• Abstract: Publication date: January 2020Source: Tuberculosis, Volume 120Author(s): Arijita Subuddhi, Manish Kumar, Debayan Majumder, Arijita Sarkar, Zhumur Ghosh, Madavan Vasudevan, Manikuntala Kundu, Joyoti Basu The modification of chromatin influences host transcriptional programs during bacterial infection, at times skewing the balance in favor of pathogen survival. To test the role of chromatin modifications during Mycobacterium tuberculosis infection, we analysed genome-wide deposition of H3K4me3 marks in macrophages infected with either avirulent M. tuberculosis H37Ra or virulent H37Rv, by chromatin immunoprecipitation, followed by sequencing. We validated differences in association of H3K4me3 at the loci of special AT-rich sequence binding protein 1 (SATB1) and dual specificity MAP kinase phosphatase 4 (DUSP4) between H37Rv and H37Ra-infected macrophages, and demonstrated their role in regulating bacterial survival in macrophages as well as the expression of chemokines. SATB1 repressed gp91phox (an NADPH oxidase subunit) thereby regulating reactive oxygen species (ROS) generation during infection. Long non-coding RNA HOX transcript antisense RNA (HOTAIR) was upregulated in H37Ra-, but downregulated in H37Rv-infected macrophages. HOTAIR overexpression correlated with deposition of repressive H3K27me3 marks around the TSSs of DUSP4 and SATB1, suggesting that its downregulation favors the transcription of SATB1 and DUSP4. In summary, we have delineated histone modification- and lncRNA-dependent mechanisms regulating gene expression patterns facilitating survival of virulent M. tuberculosis. Our observations raise the possibility of harnessing histone-modifying enzymes to develop host-directed therapies for tuberculosis.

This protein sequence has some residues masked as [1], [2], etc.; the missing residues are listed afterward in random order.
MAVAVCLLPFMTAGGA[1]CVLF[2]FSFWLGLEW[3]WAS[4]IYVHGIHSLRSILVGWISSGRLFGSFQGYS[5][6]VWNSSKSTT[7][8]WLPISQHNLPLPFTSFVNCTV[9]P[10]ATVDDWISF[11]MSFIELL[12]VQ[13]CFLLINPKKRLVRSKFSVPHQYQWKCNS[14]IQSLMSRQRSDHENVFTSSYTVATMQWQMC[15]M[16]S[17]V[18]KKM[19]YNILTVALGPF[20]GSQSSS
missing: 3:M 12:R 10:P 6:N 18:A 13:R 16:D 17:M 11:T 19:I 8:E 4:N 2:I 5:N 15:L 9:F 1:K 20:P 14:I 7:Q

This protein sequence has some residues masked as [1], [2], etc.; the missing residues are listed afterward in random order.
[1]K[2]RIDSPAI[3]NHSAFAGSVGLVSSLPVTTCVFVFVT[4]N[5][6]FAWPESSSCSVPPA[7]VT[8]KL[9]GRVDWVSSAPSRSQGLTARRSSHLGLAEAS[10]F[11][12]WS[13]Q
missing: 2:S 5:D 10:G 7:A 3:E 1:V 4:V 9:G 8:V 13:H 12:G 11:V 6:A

• NTF-RINT, a new method for the epidemiological surveillance of MDR
           Mycobacterium tuberculosis L2/Beijing strains
    • Abstract: Publication date: January 2020Source: Tuberculosis, Volume 120Author(s): Bernice J. Klotoe, Natalia Kurepina, Elena Zholdibayeva, S. Panaiotov, Barry N. Kreiswirth, Richard Anthony, Christophe Sola, Guislaine Refrégier The most widely discussed antibiotic-resistant tuberculosis strains (“W” and “B0/W148”, “CAO”) belong to L2/Beijing Lineage and are characterized by IS6110 insertion sequences at the NTF locus. We present a high-throughput, microbead-based method, called NTF-RINT for detection of IS in NTF and Rifampicin and Isoniazid Typing. This method provides tuberculosis diagnostic confirmation, screens for the so-called modern L2/Beijing sublineage and detects mutations involved in resistance to Rifampicin (RIF) and Isoniazid (INH).